Wednesday, March 05, 2008
Something new and exciting is in the air. You can feel it. Sen. Hillary Clinton on Tuesday showed that she's a fighter, survivor and winner. In handily beating Sen. Barack Obama in the Ohio, Texas and Rhode Island primaries, she put an end to the ridiculous and premature assertions of Obama's presumptive-nominee status and that she should withdraw from the race as a result. That Obama's outspent her about 4-1 makes these wins even more significant. Frankly, the sense of entitlement from Obama's supporters is a bit arrogant. This is politics, and this year's contest is perhaps the toughest and most exciting in modern history. It's preposterous to suggest that Clinton should quit the race and hand over the mantle to her rival amidst such a hotly contested race. She trails only by about 150 delegates and is less than 1% behind in the popular vote. Can anyone truly say this is an Obama mandate? That he currently is the rightful heir to the throne, when in fact, the simple truth is, come convention time, he will fall far short of the 2025 delegates needed to ensnare the nomination? Sorry kids, but this horse race is not over, it's just beginning.
Clinton has so far bagged, among others, NY, NJ, Massachusetts, California, Michigan, Florida, Texas and Ohio. At this point, it's quite fair to say she will also win Pennsylvania on April 22, a state with 158 delegates to offer. She has the support of Gov. Ed Rendell, and voters there are firmly part of her base. These are the traditional big Blue states; the states Democrats must win, and historically do win in the general election. The states Obama has been acquiring along the way, including Kansas, Idaho, South Carolina and Mississippi, are Red states that McCain will win in November. But here's the rub: it's not safe to automatically assume that Obama, should he be the nominee, will take all of Hillary's Blue states. Given the "moderate" status that Sen. John McCain undeservingly enjoys and his attraction among Independents and Reagan Democrats as a result, can we be so sure that he will not win over voters in one or more of these key states? More troubling, are we to believe that race will not play a major role come November? When it's time to close the curtain and pull the lever, I suspect Obama will without question be hurt by the racial intolerance still rampant in America today. Remember gay marriage? Remember how so many Americans blinded by hatred of gays were literally driven to the polls in 2004? To think Obama will fare any better, or won't face a potentially worse onslaught, is incredibly naive.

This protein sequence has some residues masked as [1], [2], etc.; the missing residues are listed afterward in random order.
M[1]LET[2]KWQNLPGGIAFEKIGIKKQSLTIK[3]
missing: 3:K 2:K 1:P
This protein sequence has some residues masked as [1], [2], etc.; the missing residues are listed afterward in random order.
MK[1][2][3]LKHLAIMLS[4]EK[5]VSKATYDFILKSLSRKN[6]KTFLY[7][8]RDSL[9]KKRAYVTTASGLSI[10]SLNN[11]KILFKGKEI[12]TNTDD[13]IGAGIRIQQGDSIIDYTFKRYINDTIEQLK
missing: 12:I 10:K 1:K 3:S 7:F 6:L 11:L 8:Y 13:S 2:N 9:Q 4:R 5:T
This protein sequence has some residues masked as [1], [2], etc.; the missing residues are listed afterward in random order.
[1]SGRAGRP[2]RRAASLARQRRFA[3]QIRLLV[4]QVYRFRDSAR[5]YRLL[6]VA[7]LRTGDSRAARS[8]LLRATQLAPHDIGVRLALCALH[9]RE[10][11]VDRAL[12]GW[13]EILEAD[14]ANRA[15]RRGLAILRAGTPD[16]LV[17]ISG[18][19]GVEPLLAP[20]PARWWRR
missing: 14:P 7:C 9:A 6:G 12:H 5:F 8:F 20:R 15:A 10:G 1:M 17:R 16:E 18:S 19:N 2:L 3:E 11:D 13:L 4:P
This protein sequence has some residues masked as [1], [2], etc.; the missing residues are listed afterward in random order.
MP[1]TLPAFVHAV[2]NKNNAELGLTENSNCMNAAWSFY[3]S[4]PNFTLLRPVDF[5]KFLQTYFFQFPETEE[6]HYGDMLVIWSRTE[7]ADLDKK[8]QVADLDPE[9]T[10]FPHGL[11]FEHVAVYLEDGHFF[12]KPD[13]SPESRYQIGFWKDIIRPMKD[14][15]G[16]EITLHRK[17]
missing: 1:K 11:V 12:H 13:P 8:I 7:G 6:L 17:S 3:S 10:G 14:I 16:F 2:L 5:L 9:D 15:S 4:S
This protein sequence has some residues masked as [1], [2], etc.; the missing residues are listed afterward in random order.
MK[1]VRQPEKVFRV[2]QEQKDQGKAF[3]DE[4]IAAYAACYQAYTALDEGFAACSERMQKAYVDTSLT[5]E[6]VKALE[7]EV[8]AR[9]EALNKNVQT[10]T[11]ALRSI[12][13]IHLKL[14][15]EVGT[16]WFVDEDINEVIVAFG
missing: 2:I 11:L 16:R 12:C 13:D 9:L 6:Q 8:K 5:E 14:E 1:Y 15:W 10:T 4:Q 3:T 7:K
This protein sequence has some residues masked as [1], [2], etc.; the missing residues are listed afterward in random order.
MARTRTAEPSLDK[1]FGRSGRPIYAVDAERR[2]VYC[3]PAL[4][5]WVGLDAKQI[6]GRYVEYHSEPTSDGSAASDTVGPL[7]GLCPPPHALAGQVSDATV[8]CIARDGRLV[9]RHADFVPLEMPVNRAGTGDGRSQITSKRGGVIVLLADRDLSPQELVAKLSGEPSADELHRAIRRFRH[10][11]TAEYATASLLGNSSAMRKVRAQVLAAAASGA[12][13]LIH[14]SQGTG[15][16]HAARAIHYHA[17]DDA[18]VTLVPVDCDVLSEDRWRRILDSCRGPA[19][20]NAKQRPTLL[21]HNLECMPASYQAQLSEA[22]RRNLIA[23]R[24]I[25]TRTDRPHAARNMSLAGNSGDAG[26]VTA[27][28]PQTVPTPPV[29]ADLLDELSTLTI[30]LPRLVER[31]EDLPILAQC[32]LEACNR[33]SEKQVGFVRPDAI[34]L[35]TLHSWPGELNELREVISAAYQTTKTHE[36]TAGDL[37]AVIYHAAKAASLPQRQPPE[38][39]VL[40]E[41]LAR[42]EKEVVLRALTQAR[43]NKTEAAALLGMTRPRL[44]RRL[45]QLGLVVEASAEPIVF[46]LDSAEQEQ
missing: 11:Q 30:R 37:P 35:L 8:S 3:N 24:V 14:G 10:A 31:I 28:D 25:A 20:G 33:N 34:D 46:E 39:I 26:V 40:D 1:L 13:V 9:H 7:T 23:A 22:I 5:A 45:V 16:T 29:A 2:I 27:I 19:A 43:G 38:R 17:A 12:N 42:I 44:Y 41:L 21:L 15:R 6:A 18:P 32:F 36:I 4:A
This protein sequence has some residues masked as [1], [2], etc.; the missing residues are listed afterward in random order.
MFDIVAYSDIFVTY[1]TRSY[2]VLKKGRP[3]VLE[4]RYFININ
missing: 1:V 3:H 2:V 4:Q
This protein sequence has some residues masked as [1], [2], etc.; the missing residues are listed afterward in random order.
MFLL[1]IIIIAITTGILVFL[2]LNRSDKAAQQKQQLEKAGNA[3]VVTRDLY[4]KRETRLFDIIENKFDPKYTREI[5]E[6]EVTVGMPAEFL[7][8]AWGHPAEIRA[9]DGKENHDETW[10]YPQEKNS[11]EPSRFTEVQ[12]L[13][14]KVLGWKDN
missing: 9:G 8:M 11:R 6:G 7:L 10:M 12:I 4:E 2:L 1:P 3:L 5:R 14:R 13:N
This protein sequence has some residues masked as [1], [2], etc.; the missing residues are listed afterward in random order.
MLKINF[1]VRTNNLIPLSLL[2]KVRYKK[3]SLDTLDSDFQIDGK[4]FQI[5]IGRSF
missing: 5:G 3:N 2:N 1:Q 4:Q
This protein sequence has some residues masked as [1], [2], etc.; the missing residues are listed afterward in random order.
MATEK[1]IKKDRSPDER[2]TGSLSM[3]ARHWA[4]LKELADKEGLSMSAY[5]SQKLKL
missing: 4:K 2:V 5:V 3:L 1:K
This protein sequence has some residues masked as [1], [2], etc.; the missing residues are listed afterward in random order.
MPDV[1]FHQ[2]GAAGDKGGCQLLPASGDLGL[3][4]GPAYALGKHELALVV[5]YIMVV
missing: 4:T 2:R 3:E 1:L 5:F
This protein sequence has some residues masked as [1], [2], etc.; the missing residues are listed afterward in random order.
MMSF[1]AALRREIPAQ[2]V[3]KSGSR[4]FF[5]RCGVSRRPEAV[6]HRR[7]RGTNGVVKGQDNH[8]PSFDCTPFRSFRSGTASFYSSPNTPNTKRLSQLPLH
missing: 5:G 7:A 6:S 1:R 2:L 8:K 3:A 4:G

I also worry how Obama's inexperience will factor into these same Blue-state decisions. A good friend told me Wednesday morning over breakfast that his die-hard Hillary-loving wife--an Ivy-League educated Manhattan Democrat lawyer--said to him Tuesday night that she'll likely vote for McCain if the choice is between him and Obama. I find this type of abandonment frightening.
So give Hillary her props. She had a very impressive showing Tuesday. Exit polls indicate she did well with women, the working class, Hispanics, white males and Independents. She's starting to build a broad coalition of Democrats. She's building momentum. She's demonstrating that voters are starting to view her as the more qualified steward of the economy and the more capable commander-in-chief. Safe to say, Hillary Clinton has finally hit her stride. The lady's got her mojo back.
Hillary had a great week. Obama did not. I wrote earlier this week that we should never underestimate a Clinton. They're fighters. They know how to win. As a friend and ardent Obama supporter said unwittingly to me Tuesday, "they play dirty, like Republicans." Bingo! There it is. That, in a nutshell, is what I like about Hillary's chances, not only against Obama, but in November against McCain. A Democrat who fights like a Republican is exactly what we need for Pete's sake. Haven't we learned from the past 14 years of Republican ass-whippings? Given the choice between a Gingrich/Rovian Democrat or a "why cant we all just get along" softee, as Obama's starting to resemble, I'll put my money on Newt and Karl, thank you. I like that Hillary's got junkyard dogs like James Carville and Howard Wolfson in her corner. These guys understand the political war we're in with the Repugs. There's a reason why Clintons are winners. To the contrary, Obama's not shown he has the political gravitas to fight hard; he lacks the fire in the belly. And he's been weakened this week by the Tony Rezko scandal; the Canadian/NAFTA memo brouhaha; and Hillary's "3AM" slam dunk national security ad. Her camp finally has figured out their road map. Finally understood how to frame the issues and get their candidate victorious. If he's to truly demonstrate his inevitable electability, Obama needs to stop whining about the "kitchen sink" he claims she's thrown at him and start showing voters he's a fighter too. Sorry ObamaManiacs, Hillary's going nowhere. She won't drop out, and she shouldn't. This is politics. She's proven this week she has lots of fight remaining in her. If Obama can't fight, he should get out, not her.